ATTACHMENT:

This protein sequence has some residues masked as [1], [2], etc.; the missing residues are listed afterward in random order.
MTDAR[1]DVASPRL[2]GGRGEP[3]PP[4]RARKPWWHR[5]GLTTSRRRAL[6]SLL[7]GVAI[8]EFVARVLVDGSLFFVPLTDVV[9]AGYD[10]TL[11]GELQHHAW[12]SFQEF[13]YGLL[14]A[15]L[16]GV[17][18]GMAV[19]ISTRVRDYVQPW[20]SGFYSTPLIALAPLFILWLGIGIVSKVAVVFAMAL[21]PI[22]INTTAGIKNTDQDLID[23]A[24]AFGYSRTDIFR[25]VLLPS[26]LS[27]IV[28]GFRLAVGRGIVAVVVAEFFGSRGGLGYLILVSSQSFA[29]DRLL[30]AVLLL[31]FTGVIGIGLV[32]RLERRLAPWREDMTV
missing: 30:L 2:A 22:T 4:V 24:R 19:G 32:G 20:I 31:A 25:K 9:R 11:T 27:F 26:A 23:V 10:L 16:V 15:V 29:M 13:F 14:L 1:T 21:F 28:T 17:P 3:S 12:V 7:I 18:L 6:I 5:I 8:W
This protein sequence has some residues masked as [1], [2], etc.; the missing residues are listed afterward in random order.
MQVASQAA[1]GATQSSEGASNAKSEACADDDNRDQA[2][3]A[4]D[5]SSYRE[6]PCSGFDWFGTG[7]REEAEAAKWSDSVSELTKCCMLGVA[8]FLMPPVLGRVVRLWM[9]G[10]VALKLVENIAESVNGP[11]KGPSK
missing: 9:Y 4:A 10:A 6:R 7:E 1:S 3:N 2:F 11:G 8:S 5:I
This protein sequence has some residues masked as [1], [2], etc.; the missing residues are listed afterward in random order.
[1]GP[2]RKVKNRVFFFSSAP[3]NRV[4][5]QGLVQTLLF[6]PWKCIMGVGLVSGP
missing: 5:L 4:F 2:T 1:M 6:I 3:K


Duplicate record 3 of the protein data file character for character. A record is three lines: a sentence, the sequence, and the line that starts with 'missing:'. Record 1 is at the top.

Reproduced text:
This protein sequence has some residues masked as [1], [2], etc.; the missing residues are listed afterward in random order.
[1]GP[2]RKVKNRVFFFSSAP[3]NRV[4][5]QGLVQTLLF[6]PWKCIMGVGLVSGP
missing: 5:L 4:F 2:T 1:M 6:I 3:K